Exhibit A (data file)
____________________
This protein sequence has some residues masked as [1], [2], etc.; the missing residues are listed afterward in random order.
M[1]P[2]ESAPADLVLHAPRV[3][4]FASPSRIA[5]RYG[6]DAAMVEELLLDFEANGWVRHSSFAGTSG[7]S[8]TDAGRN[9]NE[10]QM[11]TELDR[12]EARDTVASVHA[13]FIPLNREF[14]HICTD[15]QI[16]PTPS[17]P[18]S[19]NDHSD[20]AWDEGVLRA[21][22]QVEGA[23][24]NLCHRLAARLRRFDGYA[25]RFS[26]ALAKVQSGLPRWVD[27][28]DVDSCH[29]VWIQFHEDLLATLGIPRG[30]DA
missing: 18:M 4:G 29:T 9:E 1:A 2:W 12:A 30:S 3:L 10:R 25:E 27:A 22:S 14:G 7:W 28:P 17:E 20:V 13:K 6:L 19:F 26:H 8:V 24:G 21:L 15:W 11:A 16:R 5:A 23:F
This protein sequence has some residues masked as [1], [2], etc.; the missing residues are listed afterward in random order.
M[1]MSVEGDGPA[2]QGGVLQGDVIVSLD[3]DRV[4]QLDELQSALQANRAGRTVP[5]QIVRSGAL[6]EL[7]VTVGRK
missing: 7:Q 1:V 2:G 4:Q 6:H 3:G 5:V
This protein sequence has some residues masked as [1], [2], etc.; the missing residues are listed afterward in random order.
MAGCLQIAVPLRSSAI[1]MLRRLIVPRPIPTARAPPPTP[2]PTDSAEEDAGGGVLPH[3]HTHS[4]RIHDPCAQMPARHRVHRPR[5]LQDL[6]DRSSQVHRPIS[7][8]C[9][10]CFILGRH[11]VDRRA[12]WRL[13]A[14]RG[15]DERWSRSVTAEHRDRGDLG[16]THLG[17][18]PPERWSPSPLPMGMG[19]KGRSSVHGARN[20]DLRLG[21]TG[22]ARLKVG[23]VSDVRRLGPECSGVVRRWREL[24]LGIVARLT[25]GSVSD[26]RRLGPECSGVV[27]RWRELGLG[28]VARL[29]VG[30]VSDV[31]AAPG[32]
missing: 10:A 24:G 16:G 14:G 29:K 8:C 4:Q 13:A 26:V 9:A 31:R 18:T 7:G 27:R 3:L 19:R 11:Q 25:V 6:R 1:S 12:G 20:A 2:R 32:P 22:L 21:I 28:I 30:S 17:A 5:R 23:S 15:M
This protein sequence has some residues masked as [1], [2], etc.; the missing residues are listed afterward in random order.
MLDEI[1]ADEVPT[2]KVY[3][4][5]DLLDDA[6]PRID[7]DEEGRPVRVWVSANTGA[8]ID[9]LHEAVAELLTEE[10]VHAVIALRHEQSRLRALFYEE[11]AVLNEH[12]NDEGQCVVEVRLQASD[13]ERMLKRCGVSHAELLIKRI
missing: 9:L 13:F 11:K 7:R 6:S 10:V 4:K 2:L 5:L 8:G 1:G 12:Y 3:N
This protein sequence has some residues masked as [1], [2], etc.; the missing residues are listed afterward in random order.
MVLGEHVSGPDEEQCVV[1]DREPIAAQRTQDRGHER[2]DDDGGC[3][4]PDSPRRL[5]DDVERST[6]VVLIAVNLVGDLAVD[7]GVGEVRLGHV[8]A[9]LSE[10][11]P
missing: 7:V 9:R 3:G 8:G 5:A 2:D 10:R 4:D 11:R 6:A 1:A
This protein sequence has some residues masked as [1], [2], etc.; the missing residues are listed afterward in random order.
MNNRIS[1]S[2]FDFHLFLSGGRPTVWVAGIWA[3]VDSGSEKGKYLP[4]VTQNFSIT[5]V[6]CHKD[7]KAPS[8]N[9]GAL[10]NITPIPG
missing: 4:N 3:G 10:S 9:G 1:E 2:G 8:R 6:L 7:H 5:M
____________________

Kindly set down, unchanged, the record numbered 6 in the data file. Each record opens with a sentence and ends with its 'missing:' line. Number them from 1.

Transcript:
This protein sequence has some residues masked as [1], [2], etc.; the missing residues are listed afterward in random order.
MNNRIS[1]S[2]FDFHLFLSGGRPTVWVAGIWA[3]VDSGSEKGKYLP[4]VTQNFSIT[5]V[6]CHKD[7]KAPS[8]N[9]GAL[10]NITPIPG
missing: 4:N 3:G 10:S 9:G 1:E 2:G 8:R 6:L 7:H 5:M